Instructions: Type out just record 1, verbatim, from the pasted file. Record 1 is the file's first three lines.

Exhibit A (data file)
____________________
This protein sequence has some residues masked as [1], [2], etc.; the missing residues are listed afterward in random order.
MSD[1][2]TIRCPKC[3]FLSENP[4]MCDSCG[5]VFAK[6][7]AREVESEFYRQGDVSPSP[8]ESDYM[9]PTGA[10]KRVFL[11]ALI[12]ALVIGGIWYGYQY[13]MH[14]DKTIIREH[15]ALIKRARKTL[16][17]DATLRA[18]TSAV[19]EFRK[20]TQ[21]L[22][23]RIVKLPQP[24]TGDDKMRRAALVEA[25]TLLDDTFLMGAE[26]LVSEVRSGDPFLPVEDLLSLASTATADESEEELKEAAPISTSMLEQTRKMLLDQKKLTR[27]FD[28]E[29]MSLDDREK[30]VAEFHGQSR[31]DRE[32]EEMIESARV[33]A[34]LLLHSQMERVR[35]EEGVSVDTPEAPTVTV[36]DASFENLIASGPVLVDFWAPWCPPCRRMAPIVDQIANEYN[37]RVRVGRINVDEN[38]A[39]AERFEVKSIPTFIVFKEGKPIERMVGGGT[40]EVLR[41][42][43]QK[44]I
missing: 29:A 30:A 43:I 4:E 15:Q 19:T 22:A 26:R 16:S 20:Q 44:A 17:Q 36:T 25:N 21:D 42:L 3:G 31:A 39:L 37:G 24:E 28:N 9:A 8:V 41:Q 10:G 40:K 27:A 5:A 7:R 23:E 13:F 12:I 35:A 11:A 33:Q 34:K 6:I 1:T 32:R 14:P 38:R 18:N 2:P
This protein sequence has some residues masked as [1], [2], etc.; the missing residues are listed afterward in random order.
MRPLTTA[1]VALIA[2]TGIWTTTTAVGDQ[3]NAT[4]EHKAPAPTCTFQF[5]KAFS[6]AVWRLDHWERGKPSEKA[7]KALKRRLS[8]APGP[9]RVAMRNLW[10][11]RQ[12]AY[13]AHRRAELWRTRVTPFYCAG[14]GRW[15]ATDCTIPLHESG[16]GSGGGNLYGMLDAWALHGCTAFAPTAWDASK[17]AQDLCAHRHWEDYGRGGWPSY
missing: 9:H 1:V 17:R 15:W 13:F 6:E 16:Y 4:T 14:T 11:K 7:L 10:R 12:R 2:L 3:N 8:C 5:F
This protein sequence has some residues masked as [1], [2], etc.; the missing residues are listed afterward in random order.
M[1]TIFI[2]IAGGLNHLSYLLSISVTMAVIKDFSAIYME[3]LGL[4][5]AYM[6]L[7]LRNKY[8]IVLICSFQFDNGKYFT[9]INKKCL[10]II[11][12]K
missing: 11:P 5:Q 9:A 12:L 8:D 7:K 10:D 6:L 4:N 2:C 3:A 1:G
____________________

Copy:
This protein sequence has some residues masked as [1], [2], etc.; the missing residues are listed afterward in random order.
MSD[1][2]TIRCPKC[3]FLSENP[4]MCDSCG[5]VFAK[6][7]AREVESEFYRQGDVSPSP[8]ESDYM[9]PTGA[10]KRVFL[11]ALI[12]ALVIGGIWYGYQY[13]MH[14]DKTIIREH[15]ALIKRARKTL[16][17]DATLRA[18]TSAV[19]EFRK[20]TQ[21]L[22][23]RIVKLPQP[24]TGDDKMRRAALVEA[25]TLLDDTFLMGAE[26]LVSEVRSGDPFLPVEDLLSLASTATADESEEELKEAAPISTSMLEQTRKMLLDQKKLTR[27]FD[28]E[29]MSLDDREK[30]VAEFHGQSR[31]DRE[32]EEMIESARV[33]A[34]LLLHSQMERVR[35]EEGVSVDTPEAPTVTV[36]DASFENLIASGPVLVDFWAPWCPPCRRMAPIVDQIANEYN[37]RVRVGRINVDEN[38]A[39]AERFEVKSIPTFIVFKEGKPIERMVGGGT[40]EVLR[41][42][43]QK[44]I
missing: 29:A 30:A 43:I 4:E 15:Q 19:T 22:A 26:R 16:S 20:Q 44:A 17:Q 36:T 25:N 21:D 42:L 3:G 31:A 39:L 37:G 24:E 28:N 9:A 8:V 41:Q 10:G 40:K 27:A 5:A 7:R 23:E 13:F 12:I 35:A 11:A 33:Q 34:K 6:I 1:T 32:R 14:P 38:R 18:N 2:P